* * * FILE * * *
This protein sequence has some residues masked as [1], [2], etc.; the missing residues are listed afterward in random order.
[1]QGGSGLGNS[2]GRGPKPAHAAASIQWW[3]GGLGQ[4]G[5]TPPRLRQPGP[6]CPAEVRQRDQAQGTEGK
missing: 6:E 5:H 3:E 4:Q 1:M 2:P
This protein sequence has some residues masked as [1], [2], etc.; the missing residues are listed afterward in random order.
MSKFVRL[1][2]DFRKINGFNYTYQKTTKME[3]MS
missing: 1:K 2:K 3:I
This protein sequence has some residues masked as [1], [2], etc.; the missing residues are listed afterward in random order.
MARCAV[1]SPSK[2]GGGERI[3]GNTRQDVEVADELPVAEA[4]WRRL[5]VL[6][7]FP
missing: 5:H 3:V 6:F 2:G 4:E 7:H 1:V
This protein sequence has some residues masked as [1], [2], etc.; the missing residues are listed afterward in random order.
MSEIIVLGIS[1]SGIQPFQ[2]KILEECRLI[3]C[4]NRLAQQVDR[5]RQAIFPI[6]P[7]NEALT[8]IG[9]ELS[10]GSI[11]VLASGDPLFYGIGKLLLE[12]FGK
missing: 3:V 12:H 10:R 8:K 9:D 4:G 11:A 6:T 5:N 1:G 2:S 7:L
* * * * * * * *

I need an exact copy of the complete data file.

This protein sequence has some residues masked as [1], [2], etc.; the missing residues are listed afterward in random order.
[1]QGGSGLGNS[2]GRGPKPAHAAASIQWW[3]GGLGQ[4]G[5]TPPRLRQPGP[6]CPAEVRQRDQAQGTEGK
missing: 6:E 5:H 3:E 4:Q 1:M 2:P
This protein sequence has some residues masked as [1], [2], etc.; the missing residues are listed afterward in random order.
MSKFVRL[1][2]DFRKINGFNYTYQKTTKME[3]MS
missing: 1:K 2:K 3:I
This protein sequence has some residues masked as [1], [2], etc.; the missing residues are listed afterward in random order.
MARCAV[1]SPSK[2]GGGERI[3]GNTRQDVEVADELPVAEA[4]WRRL[5]VL[6][7]FP
missing: 5:H 3:V 6:F 2:G 4:E 7:H 1:V
This protein sequence has some residues masked as [1], [2], etc.; the missing residues are listed afterward in random order.
MSEIIVLGIS[1]SGIQPFQ[2]KILEECRLI[3]C[4]NRLAQQVDR[5]RQAIFPI[6]P[7]NEALT[8]IG[9]ELS[10]GSI[11]VLASGDPLFYGIGKLLLE[12]FGK
missing: 3:V 12:H 10:R 8:K 9:D 4:G 11:A 6:T 5:N 1:G 2:S 7:L